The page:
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Top financial regulator reassures investors over latest Kospi dip

FSC Chairman Koh Seung-beom attends a meeting on the financial market at the regulator‘s headquarters in Seoul on Friday. (Financial Services Commission)
FSC Chairman Koh Seung-beom attends a meeting on the financial market at the regulator‘s headquarters in Seoul on Friday. (Financial Services Commission)

South Korea’s top financial regulator attempted to calm local investors Friday over the latest dip in the Kospi following the US Federal Reserve’s March rate hike signal.

“It is true that the Kospi dip has an excessive aspect to it,” Financial Services Commission Chairman Koh Seung-beom said in a meeting on the financial market.

“It would not be appropriate for investors to be overly dampened or concerned,” he added.

The nation’s benchmark Kospi fell 3.5 percent to end at 2,614.49 points on Thursday, the lowest closing position in 14 months, hours after Fed Chairman Jerome Powell said that the policy-setting Federal Open Market Committee “is of a mind to raise the federal funds rate at the March meeting, assuming conditions are appropriate for doing so.” The Kospi recovered somewhat Friday, trading some 1.4 percent higher at 2,653.61 around 2 p.m.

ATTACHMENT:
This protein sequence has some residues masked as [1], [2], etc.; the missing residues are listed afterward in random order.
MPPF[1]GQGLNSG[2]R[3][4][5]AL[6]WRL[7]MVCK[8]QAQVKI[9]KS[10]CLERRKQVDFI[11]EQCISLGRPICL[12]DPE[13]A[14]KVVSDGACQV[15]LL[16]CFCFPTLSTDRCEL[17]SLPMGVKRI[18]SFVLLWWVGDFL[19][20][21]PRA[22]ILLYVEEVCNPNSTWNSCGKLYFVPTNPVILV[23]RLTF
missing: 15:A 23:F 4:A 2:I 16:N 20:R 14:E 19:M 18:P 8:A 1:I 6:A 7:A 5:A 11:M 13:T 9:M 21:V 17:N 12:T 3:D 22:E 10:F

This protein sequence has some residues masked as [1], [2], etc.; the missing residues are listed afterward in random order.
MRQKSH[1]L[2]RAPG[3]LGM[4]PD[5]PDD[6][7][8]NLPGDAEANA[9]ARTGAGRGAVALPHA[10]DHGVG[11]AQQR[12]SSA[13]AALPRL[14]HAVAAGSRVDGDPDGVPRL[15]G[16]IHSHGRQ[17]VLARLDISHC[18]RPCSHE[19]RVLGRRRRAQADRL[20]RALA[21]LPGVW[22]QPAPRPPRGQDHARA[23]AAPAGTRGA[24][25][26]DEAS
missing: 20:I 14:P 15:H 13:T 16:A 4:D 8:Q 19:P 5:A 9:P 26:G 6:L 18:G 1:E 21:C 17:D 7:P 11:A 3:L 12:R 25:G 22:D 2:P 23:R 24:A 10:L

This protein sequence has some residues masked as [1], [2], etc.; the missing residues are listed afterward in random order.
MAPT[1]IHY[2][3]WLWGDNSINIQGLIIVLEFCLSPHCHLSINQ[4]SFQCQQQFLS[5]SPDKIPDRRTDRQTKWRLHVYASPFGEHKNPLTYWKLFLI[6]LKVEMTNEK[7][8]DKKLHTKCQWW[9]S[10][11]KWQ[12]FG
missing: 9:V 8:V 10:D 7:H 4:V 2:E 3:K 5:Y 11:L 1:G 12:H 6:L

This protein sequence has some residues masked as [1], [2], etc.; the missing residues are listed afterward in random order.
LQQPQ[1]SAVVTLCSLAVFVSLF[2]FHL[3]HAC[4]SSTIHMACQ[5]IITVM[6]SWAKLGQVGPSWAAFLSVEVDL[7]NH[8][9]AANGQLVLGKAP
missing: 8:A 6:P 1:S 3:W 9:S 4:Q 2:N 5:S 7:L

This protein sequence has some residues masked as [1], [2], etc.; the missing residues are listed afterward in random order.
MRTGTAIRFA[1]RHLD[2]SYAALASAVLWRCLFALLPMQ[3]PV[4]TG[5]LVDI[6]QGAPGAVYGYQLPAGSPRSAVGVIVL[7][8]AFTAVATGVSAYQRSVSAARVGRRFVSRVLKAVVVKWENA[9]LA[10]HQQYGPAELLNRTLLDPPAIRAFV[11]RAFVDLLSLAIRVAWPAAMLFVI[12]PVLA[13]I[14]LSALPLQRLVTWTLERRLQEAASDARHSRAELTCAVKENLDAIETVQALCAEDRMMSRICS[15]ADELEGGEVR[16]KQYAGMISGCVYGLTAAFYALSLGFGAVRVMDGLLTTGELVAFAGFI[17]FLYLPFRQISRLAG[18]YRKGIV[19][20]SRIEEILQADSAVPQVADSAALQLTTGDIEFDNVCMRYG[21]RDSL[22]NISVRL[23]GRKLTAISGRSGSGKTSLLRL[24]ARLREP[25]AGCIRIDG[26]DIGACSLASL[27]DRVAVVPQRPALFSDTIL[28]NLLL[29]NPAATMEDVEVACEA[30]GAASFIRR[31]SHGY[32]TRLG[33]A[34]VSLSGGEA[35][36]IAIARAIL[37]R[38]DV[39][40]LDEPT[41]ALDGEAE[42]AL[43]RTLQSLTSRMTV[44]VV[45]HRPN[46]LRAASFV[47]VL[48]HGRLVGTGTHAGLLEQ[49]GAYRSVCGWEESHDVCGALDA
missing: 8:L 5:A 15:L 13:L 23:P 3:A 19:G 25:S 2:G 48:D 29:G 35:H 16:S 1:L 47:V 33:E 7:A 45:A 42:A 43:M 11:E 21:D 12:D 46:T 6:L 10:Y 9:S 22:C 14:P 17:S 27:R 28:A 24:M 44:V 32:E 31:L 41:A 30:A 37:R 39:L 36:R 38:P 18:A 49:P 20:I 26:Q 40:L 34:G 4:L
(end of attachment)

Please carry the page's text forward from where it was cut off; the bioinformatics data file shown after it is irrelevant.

Powell’s hawkish remark sent jitters across global markets.

Koh said that the FSC would continue close monitoring of related risks as dips in the US stock market were observed overnight. On Thursday (Eastern Standard Time) S&P 500 fell 0.54 percent, while Nasdaq shed 1.4 percent.

The FSC chief explained that while the Kospi has dipped some 250 points or 8.7 percent in the last five trading days, Korea has posted a robust economic growth backed by fast recovery in exports and corporate performance.

The nation’s central bank recently said that Asia’s fourth-largest economy expanded by 4 percent in 2021, with government data showing that exports in the first 20 days of this year gained 22 percent on-year to $34.4 billion.

But Koh also addressed the risks surrounding the market, including the faster-than-expected shift in the US’ monetary policy, the ongoing Russia-Ukraine tension, the spread of the omicron variant and global supply chain disruptions, asking officials to make their best efforts to minimize market volatilities here.

“While the local markets will be closed between Jan. 31 and Feb. 2 due to Lunar New Year holiday, I must ask officials to monitor the market during the period with caution,” Koh said.

By Jung Min-kyung (mkjung@heraldcorp.com)
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